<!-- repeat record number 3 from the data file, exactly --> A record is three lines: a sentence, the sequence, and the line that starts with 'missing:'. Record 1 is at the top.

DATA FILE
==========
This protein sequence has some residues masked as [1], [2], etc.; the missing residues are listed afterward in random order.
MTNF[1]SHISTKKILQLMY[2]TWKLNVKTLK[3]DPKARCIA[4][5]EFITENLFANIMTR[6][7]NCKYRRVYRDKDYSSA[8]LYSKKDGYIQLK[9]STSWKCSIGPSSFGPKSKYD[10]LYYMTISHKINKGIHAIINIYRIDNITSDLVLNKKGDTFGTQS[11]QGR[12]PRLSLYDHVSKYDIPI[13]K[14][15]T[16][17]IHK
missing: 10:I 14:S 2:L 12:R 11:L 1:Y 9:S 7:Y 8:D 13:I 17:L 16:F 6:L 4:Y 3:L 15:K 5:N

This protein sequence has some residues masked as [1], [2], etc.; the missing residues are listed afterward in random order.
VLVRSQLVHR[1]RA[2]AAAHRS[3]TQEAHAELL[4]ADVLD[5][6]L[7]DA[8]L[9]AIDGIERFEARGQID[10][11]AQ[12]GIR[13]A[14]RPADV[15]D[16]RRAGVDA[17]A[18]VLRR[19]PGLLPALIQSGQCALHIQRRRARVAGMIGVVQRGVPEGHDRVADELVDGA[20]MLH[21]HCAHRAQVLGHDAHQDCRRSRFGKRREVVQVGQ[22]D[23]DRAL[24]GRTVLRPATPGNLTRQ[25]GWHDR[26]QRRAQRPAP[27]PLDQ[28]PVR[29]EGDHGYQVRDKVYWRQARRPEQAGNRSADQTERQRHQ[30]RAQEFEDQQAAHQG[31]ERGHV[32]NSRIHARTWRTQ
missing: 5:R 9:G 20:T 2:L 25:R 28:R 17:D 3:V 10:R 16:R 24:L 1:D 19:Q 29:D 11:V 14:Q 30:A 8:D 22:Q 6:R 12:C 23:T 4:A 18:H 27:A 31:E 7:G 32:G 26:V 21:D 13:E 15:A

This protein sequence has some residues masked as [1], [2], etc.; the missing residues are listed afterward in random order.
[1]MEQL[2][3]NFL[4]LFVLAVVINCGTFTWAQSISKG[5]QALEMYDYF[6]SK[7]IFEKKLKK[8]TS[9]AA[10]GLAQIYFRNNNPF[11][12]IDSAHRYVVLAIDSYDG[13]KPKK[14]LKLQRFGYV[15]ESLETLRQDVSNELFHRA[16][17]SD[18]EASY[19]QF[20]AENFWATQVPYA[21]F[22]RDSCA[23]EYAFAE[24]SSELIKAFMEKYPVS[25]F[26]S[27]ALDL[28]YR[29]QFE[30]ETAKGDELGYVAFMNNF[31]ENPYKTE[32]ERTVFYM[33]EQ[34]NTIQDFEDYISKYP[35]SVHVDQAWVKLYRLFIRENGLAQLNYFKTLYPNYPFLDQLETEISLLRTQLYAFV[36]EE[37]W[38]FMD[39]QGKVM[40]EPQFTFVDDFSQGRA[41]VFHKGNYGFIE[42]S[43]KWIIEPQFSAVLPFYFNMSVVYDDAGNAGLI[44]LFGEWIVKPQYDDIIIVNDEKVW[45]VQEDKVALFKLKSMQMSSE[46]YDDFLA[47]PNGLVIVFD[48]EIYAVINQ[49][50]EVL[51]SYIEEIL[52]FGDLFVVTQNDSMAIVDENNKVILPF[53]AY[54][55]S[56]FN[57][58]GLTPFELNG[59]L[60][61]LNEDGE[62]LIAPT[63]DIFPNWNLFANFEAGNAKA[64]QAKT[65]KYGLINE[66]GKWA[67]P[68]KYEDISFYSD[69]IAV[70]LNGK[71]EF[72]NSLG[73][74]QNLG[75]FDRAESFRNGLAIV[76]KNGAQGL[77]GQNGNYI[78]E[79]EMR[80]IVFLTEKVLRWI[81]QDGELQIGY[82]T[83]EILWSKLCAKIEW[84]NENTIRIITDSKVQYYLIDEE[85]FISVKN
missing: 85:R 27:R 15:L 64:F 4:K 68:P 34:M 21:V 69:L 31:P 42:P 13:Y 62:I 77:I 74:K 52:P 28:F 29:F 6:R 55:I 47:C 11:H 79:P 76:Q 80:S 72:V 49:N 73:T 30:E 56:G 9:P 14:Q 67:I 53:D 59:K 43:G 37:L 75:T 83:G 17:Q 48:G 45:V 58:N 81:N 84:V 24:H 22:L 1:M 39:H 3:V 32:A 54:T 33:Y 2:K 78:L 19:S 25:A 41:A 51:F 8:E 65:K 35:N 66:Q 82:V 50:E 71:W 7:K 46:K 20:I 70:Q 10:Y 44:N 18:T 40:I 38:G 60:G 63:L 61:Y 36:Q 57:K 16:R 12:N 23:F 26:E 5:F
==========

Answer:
This protein sequence has some residues masked as [1], [2], etc.; the missing residues are listed afterward in random order.
[1]MEQL[2][3]NFL[4]LFVLAVVINCGTFTWAQSISKG[5]QALEMYDYF[6]SK[7]IFEKKLKK[8]TS[9]AA[10]GLAQIYFRNNNPF[11][12]IDSAHRYVVLAIDSYDG[13]KPKK[14]LKLQRFGYV[15]ESLETLRQDVSNELFHRA[16][17]SD[18]EASY[19]QF[20]AENFWATQVPYA[21]F[22]RDSCA[23]EYAFAE[24]SSELIKAFMEKYPVS[25]F[26]S[27]ALDL[28]YR[29]QFE[30]ETAKGDELGYVAFMNNF[31]ENPYKTE[32]ERTVFYM[33]EQ[34]NTIQDFEDYISKYP[35]SVHVDQAWVKLYRLFIRENGLAQLNYFKTLYPNYPFLDQLETEISLLRTQLYAFV[36]EE[37]W[38]FMD[39]QGKVM[40]EPQFTFVDDFSQGRA[41]VFHKGNYGFIE[42]S[43]KWIIEPQFSAVLPFYFNMSVVYDDAGNAGLI[44]LFGEWIVKPQYDDIIIVNDEKVW[45]VQEDKVALFKLKSMQMSSE[46]YDDFLA[47]PNGLVIVFD[48]EIYAVINQ[49][50]EVL[51]SYIEEIL[52]FGDLFVVTQNDSMAIVDENNKVILPF[53]AY[54][55]S[56]FN[57][58]GLTPFELNG[59]L[60][61]LNEDGE[62]LIAPT[63]DIFPNWNLFANFEAGNAKA[64]QAKT[65]KYGLINE[66]GKWA[67]P[68]KYEDISFYSD[69]IAV[70]LNGK[71]EF[72]NSLG[73][74]QNLG[75]FDRAESFRNGLAIV[76]KNGAQGL[77]GQNGNYI[78]E[79]EMR[80]IVFLTEKVLRWI[81]QDGELQIGY[82]T[83]EILWSKLCAKIEW[84]NENTIRIITDSKVQYYLIDEE[85]FISVKN
missing: 85:R 27:R 15:L 64:F 4:K 68:P 34:M 21:V 69:L 31:P 42:P 13:Y 62:I 77:I 74:K 52:P 28:F 29:F 6:R 55:I 47:C 11:H 79:P 76:Q 80:S 72:V 49:N 73:T 30:E 56:G 9:P 14:Q 67:I 53:D 59:K 43:G 37:L 75:T 83:G 17:Q 48:G 45:V 58:N 81:N 84:V 24:H 22:L 1:M 39:H 3:V 32:A 54:T 33:Y 2:K 78:L 19:S 25:A 41:A 51:F 8:E 65:K 35:N 66:Q 82:V 50:E 71:W 7:K 46:K 20:I 70:Q 10:Y 44:N 18:T 40:I 38:G 60:G 63:L 61:Y 36:Q 57:K 16:R 12:N 23:F 26:E 5:F